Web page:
Poster Presentation The International Congress of Neuroendocrinology 2014

Multiple Endocrine Neoplasia type 1 (MEN1) and malignant peripheral nerve sheath tumour (MPNST) – a new association? (#330)

Veronica Preda 1 , Mark Sywak 2 , Richard Maher 3 , Steve Ackland 4 , Diana Learoyd 1
  1. Department of Endocrinology, Royal North Shore Hospital, Sydney, St Leonards, NSW, Australia
  2. Department of Endocrine Surgery, Royal North Shore Hospital, St Leonards, NSW, Australia
  3. Department of Radiology, Royal North Shore Hospital, St Leonards, NSW, Australia
  4. Department of Oncology, Calvary Mater Newcastle Hospital,, Waratah, , NSW , Australia

A 69-year-old gentleman was diagnosed with MEN-1 in 2000; with hyperparathyroidism, pituitary prolactinoma, gastrinomas and skin lesions.  His hyperparathyroidism was managed with 3&½ gland parathyroidectomy in 2003.  The pituitary macroprolactinoma is managed with cabergoline, 1mg twice weekly, with MRI demonstrating a lesion 11mm in size and prolactin level of 500mIU/L.  Pancreatic gastrinomas have been controlled with Sandostatin LAR 20mg IM monthly since 2011.  Dotatate PET scanning suggests that the  gastrinomas have produced asymptomatic bony metastatic disease involving his humerus and 11th thoracic vertebra.  He was also found to have an asymptomatic non-functioning enlarging left adrenal mass from 9mm-30mm during serial imaging 2011-2013.  He underwent left retroperitoneoscopic adrenalectomy with the histopathology demonstrating a 50mm MPNST.  Postoperatively he underwent adjuvant radiotherapy.  Despite this there has been extensive recurrent sarcoma and he is currently palliated.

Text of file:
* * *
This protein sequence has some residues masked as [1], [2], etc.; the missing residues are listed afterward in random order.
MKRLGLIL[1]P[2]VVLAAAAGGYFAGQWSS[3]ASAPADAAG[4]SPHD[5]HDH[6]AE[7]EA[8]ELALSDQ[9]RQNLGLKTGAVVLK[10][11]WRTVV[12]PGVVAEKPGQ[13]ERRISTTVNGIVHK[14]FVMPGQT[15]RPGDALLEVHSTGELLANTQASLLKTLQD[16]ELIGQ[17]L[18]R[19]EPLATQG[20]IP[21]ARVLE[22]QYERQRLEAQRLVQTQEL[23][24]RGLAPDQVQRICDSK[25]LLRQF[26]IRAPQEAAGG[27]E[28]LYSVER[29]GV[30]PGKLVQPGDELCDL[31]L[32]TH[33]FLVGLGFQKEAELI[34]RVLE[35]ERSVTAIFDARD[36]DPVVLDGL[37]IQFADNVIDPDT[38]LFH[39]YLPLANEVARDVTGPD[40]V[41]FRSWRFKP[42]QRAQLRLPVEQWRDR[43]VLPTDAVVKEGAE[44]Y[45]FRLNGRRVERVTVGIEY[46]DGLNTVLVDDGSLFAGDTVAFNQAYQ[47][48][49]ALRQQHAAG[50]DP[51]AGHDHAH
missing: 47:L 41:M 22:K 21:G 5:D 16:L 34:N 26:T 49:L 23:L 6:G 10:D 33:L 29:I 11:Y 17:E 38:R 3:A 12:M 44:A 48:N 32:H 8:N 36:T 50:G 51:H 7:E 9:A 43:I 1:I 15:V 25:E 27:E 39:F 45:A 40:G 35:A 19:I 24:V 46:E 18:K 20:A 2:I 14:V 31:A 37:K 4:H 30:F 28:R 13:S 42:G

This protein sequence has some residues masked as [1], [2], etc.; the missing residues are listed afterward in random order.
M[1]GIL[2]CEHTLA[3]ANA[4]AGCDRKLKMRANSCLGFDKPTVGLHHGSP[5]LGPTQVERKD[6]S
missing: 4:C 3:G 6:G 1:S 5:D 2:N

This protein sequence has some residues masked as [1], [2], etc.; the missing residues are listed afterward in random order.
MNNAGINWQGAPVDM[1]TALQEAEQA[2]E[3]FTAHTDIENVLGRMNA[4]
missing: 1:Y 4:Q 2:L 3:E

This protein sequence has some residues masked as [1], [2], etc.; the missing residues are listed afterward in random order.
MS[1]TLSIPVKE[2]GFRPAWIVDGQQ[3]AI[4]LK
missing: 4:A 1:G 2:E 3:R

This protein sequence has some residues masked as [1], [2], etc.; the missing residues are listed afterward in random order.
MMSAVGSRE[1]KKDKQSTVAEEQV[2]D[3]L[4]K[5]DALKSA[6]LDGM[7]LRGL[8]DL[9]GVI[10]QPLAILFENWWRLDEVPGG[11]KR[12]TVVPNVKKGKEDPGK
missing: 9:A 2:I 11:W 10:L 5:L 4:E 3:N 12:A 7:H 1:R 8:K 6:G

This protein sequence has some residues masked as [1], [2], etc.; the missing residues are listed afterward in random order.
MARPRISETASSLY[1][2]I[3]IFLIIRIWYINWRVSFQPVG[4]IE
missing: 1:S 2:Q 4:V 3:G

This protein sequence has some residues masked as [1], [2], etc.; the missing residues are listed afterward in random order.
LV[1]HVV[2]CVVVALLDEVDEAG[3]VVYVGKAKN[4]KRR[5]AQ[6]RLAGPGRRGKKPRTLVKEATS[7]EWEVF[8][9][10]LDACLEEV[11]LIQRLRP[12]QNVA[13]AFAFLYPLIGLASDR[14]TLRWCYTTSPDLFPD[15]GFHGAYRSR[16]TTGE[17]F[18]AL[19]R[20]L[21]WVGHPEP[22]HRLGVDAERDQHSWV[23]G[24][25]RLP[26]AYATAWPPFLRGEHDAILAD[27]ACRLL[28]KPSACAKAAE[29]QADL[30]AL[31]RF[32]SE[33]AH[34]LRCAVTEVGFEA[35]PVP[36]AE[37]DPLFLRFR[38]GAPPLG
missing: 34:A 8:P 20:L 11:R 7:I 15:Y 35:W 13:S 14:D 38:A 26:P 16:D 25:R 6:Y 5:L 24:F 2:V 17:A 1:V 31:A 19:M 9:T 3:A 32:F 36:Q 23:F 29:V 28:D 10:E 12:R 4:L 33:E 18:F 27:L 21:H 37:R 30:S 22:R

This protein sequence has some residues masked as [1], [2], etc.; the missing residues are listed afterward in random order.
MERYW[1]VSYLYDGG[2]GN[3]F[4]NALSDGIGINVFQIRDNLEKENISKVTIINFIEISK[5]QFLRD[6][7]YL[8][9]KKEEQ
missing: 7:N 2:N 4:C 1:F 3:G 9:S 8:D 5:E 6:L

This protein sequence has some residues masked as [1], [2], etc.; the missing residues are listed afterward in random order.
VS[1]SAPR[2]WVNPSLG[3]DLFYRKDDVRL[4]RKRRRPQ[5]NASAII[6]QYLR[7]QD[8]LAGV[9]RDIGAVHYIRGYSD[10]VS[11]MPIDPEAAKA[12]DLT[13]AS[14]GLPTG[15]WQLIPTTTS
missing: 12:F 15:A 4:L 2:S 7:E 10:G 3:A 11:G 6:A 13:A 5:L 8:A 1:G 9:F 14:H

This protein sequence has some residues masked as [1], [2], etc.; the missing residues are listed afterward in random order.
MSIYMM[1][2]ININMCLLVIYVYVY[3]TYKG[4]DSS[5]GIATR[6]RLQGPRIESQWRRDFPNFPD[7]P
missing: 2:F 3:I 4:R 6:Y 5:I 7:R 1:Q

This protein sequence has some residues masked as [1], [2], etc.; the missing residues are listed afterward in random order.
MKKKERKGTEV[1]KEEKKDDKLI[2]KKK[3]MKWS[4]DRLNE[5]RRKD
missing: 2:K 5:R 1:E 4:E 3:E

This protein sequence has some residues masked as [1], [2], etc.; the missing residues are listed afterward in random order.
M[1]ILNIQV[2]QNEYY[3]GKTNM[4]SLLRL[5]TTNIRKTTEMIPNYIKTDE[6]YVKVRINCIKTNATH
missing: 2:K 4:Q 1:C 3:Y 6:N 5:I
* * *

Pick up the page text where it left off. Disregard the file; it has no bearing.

MEN-1 is characterized by parathyroid tumours or hyperplasia, anterior pituitary adenomas and pancreatic neuroendocrine tumours.  A clinical diagnosis of MEN-1 is reached in the presence of 2 out of 3 or 1 of these tumours in the context of a family history of MEN-1.  The prevalence of MEN-1 is 1:10 000.  It is an autosomal dominant condition with an estimated penetrance of 98% by age 40 and due to a mutation in the MEN-1 gene.  Genetic testing is only approximately 85% sensitive, as in our case, where testing was negative. Other tumours and lesions are associated with MEN-1.  This includes; adrenal cortical tumours, carcinoid tumours, lipomas, pheochromocytomas, malignant melanoma, testicular teratoma and multiple (>3) angiofibromas.  To date there has not been to our knowledge an association with MPNSTs, otherwise known as schwannomas.    It is important to clinically consider the variety of associations with MEN-1, including the unusual, particularly given the malignant behavior, with poor clinical outcome and difficulty obtaining disease control despite surgery and radiotherapy.

  1. Wass JAH et al. Oxford Textbook of Endocrinology and Diabetes. Second Edition. Oxford University Press 2011.